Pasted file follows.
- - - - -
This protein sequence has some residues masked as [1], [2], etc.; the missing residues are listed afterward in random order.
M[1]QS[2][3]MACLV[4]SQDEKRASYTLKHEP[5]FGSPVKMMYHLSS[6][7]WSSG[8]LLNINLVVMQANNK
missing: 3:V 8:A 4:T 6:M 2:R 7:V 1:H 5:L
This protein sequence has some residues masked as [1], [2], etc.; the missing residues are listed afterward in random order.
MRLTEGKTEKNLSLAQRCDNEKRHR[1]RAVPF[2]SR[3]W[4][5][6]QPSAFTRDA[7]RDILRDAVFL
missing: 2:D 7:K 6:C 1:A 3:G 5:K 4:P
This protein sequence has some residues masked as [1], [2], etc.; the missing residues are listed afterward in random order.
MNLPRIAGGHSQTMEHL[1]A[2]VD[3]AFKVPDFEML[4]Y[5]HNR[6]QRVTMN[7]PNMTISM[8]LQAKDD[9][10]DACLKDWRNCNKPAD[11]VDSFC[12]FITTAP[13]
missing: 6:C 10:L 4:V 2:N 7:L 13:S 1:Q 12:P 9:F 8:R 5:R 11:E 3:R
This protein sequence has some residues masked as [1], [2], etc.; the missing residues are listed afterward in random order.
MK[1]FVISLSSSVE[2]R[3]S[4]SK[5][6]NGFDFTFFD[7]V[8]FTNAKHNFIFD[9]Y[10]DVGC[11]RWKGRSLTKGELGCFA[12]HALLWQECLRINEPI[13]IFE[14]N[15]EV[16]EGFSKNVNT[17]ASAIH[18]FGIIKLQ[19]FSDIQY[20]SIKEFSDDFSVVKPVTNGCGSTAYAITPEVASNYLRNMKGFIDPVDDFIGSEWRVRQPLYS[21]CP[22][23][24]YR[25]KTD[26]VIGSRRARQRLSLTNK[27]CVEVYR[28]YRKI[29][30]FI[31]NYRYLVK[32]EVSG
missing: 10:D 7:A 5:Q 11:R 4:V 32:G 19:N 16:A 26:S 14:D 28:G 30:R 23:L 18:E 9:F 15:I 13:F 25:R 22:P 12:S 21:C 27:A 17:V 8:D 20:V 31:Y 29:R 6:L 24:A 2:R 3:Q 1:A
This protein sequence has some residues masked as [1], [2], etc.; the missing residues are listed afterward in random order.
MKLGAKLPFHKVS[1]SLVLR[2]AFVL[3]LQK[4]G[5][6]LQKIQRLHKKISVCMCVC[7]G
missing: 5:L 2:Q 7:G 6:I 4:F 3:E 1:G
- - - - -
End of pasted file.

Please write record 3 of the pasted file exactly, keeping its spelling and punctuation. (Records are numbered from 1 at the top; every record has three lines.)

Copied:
This protein sequence has some residues masked as [1], [2], etc.; the missing residues are listed afterward in random order.
MNLPRIAGGHSQTMEHL[1]A[2]VD[3]AFKVPDFEML[4]Y[5]HNR[6]QRVTMN[7]PNMTISM[8]LQAKDD[9][10]DACLKDWRNCNKPAD[11]VDSFC[12]FITTAP[13]
missing: 6:C 10:L 4:V 2:N 7:L 13:S 1:Q 12:P 9:F 8:R 5:R 11:E 3:R